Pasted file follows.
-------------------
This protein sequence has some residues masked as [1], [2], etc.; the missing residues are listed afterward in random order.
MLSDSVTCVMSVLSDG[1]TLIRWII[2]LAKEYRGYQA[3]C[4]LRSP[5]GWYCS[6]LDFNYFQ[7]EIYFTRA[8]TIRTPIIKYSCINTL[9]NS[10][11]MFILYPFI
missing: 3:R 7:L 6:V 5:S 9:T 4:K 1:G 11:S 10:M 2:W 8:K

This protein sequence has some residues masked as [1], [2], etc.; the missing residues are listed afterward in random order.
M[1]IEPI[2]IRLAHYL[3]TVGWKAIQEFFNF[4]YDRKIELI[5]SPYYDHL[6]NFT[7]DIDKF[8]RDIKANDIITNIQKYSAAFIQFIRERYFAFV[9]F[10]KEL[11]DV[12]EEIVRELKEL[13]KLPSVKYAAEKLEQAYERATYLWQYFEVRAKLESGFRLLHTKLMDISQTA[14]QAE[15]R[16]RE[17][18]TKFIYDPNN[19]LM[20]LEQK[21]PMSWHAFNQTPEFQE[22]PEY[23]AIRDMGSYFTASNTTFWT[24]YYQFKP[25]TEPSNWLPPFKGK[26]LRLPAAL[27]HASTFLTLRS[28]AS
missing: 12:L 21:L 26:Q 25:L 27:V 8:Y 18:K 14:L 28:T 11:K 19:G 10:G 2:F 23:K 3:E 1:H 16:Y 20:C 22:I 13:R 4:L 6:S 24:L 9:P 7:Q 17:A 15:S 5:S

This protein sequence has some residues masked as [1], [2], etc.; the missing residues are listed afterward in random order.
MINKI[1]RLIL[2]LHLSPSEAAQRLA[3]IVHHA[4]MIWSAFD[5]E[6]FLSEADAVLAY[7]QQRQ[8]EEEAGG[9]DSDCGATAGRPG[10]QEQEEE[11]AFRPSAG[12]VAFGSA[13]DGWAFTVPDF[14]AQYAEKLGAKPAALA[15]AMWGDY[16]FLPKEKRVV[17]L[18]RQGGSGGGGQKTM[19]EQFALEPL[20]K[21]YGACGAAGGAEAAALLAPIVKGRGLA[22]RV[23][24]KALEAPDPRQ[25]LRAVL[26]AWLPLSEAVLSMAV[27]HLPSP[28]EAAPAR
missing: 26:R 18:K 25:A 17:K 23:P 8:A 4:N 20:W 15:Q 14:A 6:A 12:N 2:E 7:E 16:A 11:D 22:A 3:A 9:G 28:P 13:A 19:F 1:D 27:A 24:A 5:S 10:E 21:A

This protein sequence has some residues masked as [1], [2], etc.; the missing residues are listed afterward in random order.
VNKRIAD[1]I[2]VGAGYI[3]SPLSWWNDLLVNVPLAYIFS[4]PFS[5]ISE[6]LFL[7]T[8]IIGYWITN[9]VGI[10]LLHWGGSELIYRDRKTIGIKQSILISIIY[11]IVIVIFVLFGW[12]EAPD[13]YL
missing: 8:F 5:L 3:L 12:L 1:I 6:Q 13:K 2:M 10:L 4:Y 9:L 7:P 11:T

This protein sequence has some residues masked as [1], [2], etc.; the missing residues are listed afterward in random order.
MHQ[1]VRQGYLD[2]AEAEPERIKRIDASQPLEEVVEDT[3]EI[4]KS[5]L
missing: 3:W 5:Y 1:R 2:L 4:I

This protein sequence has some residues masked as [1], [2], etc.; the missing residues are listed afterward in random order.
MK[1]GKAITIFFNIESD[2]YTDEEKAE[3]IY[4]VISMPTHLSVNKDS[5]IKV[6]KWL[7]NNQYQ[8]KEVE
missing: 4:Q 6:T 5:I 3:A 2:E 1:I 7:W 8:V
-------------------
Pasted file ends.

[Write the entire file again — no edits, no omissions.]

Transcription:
This protein sequence has some residues masked as [1], [2], etc.; the missing residues are listed afterward in random order.
MLSDSVTCVMSVLSDG[1]TLIRWII[2]LAKEYRGYQA[3]C[4]LRSP[5]GWYCS[6]LDFNYFQ[7]EIYFTRA[8]TIRTPIIKYSCINTL[9]NS[10][11]MFILYPFI
missing: 3:R 7:L 6:V 5:S 9:T 4:K 1:G 11:S 10:M 2:W 8:K

This protein sequence has some residues masked as [1], [2], etc.; the missing residues are listed afterward in random order.
M[1]IEPI[2]IRLAHYL[3]TVGWKAIQEFFNF[4]YDRKIELI[5]SPYYDHL[6]NFT[7]DIDKF[8]RDIKANDIITNIQKYSAAFIQFIRERYFAFV[9]F[10]KEL[11]DV[12]EEIVRELKEL[13]KLPSVKYAAEKLEQAYERATYLWQYFEVRAKLESGFRLLHTKLMDISQTA[14]QAE[15]R[16]RE[17][18]TKFIYDPNN[19]LM[20]LEQK[21]PMSWHAFNQTPEFQE[22]PEY[23]AIRDMGSYFTASNTTFWT[24]YYQFKP[25]TEPSNWLPPFKGK[26]LRLPAAL[27]HASTFLTLRS[28]AS
missing: 12:L 21:L 26:Q 25:L 27:V 8:Y 18:K 14:L 28:T 11:K 19:G 10:G 2:F 23:K 3:E 1:H 16:Y 20:C 22:I 13:R 4:L 6:S 24:L 9:P 7:Q 17:A 15:S 5:S

This protein sequence has some residues masked as [1], [2], etc.; the missing residues are listed afterward in random order.
MINKI[1]RLIL[2]LHLSPSEAAQRLA[3]IVHHA[4]MIWSAFD[5]E[6]FLSEADAVLAY[7]QQRQ[8]EEEAGG[9]DSDCGATAGRPG[10]QEQEEE[11]AFRPSAG[12]VAFGSA[13]DGWAFTVPDF[14]AQYAEKLGAKPAALA[15]AMWGDY[16]FLPKEKRVV[17]L[18]RQGGSGGGGQKTM[19]EQFALEPL[20]K[21]YGACGAAGGAEAAALLAPIVKGRGLA[22]RV[23][24]KALEAPDPRQ[25]LRAVL[26]AWLPLSEAVLSMAV[27]HLPSP[28]EAAPAR
missing: 26:R 18:K 25:A 17:K 23:P 8:A 4:N 20:W 15:Q 14:A 6:A 12:N 2:E 7:E 16:A 11:D 22:A 3:A 9:G 28:P 13:A 19:F 1:D 27:A 24:A 5:S 10:E 21:A

This protein sequence has some residues masked as [1], [2], etc.; the missing residues are listed afterward in random order.
VNKRIAD[1]I[2]VGAGYI[3]SPLSWWNDLLVNVPLAYIFS[4]PFS[5]ISE[6]LFL[7]T[8]IIGYWITN[9]VGI[10]LLHWGGSELIYRDRKTIGIKQSILISIIY[11]IVIVIFVLFGW[12]EAPD[13]YL
missing: 8:F 5:L 3:L 12:L 1:I 6:Q 13:K 2:M 10:L 4:Y 9:L 7:P 11:T

This protein sequence has some residues masked as [1], [2], etc.; the missing residues are listed afterward in random order.
MHQ[1]VRQGYLD[2]AEAEPERIKRIDASQPLEEVVEDT[3]EI[4]KS[5]L
missing: 3:W 5:Y 1:R 2:L 4:I

This protein sequence has some residues masked as [1], [2], etc.; the missing residues are listed afterward in random order.
MK[1]GKAITIFFNIESD[2]YTDEEKAE[3]IY[4]VISMPTHLSVNKDS[5]IKV[6]KWL[7]NNQYQ[8]KEVE
missing: 4:Q 6:T 5:I 3:A 2:E 1:I 7:W 8:V